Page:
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When the wind blows: why hurricanes are causing more havoc each year

Hurricane Harvey menaces the Gulf of Mexico on 24th August 2017 – a day before the storm made landfall in Texas. Photo: NASA / UPI / PA Images

Illustrations: Christian Tate

“This is a teachable moment,” says Katharine Hayhoe, a Texas-based climate scientist who’s in the ideal position to assess the long-term impact of a summer’s worth of storms – and not just the physical impact. She’s based in Texas, the state where Hurricane Harvey wreaked havoc in August 2017, and where many people hold sceptical or dismissive views regarding climate change. In her experience, however, such people become more open to the possibility that climate change is a real problem when it affects them personally.

“I live in West Texas and our Harvey, so to speak, arrived five years ago, a record-breaking drought in 2011 and 2012,” Hayhoe says. “The extreme heat changed the way people talked about climate change here.” In the aftermath of the 2017 hurricane season, she suggests, people would be asking the question – why is this happening?

“Climate change does not cause hurricanes,” says Hayhoe. “But there are multiple ways that climate change is interacting with and exacerbating the risk associated with any given hurricane.” She explains that in a warmer world more water evaporates, meaning that a storm has more water vapour to gather up and dump on the ground.

“The basic physics suggests that for every degree the world warms there’s six to seven percent more water vapour available. Harvey’s unusual track [it stalled over east Texas for days] was the most significant contributor to the record-breaking rainfall, but this rainfall was enhanced or amplified by the fact that it was occurring in a warmer world. If we’d had the same storm 100 years ago the precipitation would have been lower.”

A second factor is rising sea levels. “There’s more water and so the storm surges are getting stronger and a greater coastal area is flooded today than in the past,” she explains. “The third factor is that climate change is making hurricanes intensify at a rapid pace. Due to the extra heat trapped inside the Earth’s climate system by the greenhouse gases we emit, more heat is going into the ocean and there is more energy available to hurricanes.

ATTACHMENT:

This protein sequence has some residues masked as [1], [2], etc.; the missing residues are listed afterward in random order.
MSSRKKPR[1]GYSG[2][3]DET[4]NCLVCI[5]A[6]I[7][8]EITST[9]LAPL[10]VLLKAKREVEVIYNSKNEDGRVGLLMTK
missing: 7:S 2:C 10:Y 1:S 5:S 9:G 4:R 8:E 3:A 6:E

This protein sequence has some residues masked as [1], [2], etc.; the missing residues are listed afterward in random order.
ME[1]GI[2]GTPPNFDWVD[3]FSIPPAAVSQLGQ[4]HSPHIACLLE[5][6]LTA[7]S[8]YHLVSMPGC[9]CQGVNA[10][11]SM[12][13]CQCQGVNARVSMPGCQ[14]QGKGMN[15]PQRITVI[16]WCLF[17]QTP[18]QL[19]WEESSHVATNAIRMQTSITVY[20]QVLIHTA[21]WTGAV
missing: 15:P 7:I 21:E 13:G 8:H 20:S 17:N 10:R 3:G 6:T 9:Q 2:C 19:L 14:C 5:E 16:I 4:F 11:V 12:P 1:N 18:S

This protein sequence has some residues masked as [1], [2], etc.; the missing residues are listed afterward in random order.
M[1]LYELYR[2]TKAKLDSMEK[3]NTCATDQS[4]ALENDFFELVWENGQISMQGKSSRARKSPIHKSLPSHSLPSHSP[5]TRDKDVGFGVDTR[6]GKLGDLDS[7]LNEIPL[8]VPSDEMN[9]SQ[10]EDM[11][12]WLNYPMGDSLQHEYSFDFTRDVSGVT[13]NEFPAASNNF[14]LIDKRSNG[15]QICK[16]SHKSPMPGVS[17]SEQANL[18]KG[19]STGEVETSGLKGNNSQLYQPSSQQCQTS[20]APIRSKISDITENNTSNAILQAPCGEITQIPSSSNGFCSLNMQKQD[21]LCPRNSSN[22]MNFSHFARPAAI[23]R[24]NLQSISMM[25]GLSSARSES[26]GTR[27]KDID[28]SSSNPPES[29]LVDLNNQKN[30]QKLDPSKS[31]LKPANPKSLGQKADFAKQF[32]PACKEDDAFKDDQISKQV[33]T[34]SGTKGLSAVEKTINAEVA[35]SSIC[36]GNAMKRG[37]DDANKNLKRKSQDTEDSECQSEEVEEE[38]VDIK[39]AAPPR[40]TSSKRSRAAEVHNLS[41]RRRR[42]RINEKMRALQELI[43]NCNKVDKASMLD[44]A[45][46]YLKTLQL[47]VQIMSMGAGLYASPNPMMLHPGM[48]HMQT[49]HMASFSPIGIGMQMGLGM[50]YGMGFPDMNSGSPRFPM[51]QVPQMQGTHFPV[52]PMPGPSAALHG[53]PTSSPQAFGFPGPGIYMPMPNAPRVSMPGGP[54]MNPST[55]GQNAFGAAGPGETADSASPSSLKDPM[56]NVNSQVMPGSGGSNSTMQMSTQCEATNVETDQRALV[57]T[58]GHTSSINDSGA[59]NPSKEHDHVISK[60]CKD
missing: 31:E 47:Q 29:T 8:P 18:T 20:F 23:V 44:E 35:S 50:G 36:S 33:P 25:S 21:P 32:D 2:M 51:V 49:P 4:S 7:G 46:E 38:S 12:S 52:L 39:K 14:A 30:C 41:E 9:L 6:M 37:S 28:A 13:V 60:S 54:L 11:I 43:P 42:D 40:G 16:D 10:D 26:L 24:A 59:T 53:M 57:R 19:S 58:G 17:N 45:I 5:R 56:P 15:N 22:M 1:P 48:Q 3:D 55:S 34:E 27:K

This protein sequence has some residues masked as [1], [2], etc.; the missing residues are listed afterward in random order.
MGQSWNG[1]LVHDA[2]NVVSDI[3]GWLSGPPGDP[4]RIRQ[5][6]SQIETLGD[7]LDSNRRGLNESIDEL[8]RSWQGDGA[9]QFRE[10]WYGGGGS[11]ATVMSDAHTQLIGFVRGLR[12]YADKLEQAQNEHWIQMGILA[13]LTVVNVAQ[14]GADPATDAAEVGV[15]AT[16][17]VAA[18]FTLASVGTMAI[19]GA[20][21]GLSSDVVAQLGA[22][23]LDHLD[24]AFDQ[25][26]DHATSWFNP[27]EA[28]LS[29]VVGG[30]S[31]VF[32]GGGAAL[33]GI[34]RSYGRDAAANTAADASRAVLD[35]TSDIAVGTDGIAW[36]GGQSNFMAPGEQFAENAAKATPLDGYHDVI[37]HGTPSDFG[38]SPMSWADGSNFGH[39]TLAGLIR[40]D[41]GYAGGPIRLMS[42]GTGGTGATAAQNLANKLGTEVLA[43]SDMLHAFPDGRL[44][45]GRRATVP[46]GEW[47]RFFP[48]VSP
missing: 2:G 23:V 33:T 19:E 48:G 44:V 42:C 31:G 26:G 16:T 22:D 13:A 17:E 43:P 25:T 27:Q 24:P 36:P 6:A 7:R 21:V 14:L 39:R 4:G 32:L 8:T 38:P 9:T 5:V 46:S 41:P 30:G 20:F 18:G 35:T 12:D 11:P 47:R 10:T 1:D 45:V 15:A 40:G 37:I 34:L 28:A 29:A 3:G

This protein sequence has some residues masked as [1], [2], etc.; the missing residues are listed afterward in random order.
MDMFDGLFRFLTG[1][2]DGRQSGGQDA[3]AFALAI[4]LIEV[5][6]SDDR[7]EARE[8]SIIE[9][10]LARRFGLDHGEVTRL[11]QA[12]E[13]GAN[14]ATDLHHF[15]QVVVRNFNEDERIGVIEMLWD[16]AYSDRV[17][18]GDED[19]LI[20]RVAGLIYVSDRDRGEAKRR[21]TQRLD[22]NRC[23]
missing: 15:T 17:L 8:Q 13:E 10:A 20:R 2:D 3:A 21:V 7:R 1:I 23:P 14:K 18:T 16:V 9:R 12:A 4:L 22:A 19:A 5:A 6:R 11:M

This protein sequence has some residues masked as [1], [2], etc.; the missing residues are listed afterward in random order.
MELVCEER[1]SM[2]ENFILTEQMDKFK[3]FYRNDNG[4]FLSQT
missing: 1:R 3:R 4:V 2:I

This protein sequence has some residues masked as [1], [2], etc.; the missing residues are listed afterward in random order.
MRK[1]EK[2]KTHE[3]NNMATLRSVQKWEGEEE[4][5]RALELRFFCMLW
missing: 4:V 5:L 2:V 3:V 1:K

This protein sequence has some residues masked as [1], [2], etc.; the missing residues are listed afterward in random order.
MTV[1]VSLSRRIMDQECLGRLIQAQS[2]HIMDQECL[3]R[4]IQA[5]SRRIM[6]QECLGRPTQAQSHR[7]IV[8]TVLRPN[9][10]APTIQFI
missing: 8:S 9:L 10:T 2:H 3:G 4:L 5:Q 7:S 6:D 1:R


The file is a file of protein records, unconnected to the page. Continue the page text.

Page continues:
“One study looking at hurricanes in the satellite era found that they are intensifying to category 3 winds, on average, nine hours faster today than they were 25 years ago. And Harvey [17th August to 2nd September 2017], Irma [30th August to 13th September 2017] and Maria [16th September to 2nd October 2017] were all rapid-intensification storms.”


Hayhoe says that increases in heavy precipitation don’t necessarily have to result in disastrous flooding as they did in Houston. She says that the city, with its “poor drainage, crumbling infrastructure and buildings built well within flood zones” would be “a poster child if you had to design a city to be vulnerable to heavy rainfall”.

This lack of preparation for a situation climate scientists had predicted for years raises the question: why aren’t Texan policymakers taking climate change seriously? “The vast majority of policymakers in Texas are dismissive of climate change,” she says, “and you could also say that about Washington DC now. But this does not reflect the opinion of the American people, not even those who identify as Republican or conservative.”

Hayhoe says that Americans’ belief in global warming should not be seen as a black-and-white issue but in terms of a spectrum, with ‘alarmed’ at one end and ‘dismissive’ at the other. “The dismissive group can’t be moved by any engagement, logic or argument, and this group is over-represented in Washington DC right now,” she says. “But the dismissive are only around 10 percent [of the country].”

Everybody else can be moved. “Most people are doubtful or disengaged because they’ve been repeatedly told that climate change is leftist, Communist, atheist etc,” she says. “They’ve been told they can’t be themselves, Christian or conservative, and care about climate change. What works is to connect the dots between the values people already have and the issue of climate change, and show them that they are exactly the type of person to care about it.”

Hayhoe’s message that caring about climate change is more than compatible with Christ’s teachings didn’t go unnoticed by Barack Obama, who sat with her and Leonardo DiCaprio on the lawn of the White House for a public discussion on climate change on 3rd October 2016.

Katharine Hayhoe discusses climate change with Barack Obama and Leonardo DiCaprio at a White House South Lawn event, 3rd October 2016. Photo: Sipa USA / PA Images

Hayhoe says that the vast majority of Americans now accept that the climate is changing. And while many of these people may be unwilling to accept that humans are causing this change, they will support measures such as “building resilience, adapting clean energy efficiency, investing in renewables, funding research and development”. And that’s ultimately what matters most.

“It’s becoming easier to gain consensus and momentum around the idea that we need to prepare for disasters and risks that are being exacerbated without necessarily having to agree on why they’re being exacerbated,” Hayhoe says. “To prepare for a changing climate, we don’t have to agree on why it’s changing. We just have to agree that it is.”

Apartment buildings torn apart by Hurricane Harvey in Rockport, Texas, 27th August 2017. Photo:
USA Today Network / SIPA USA / PA Images


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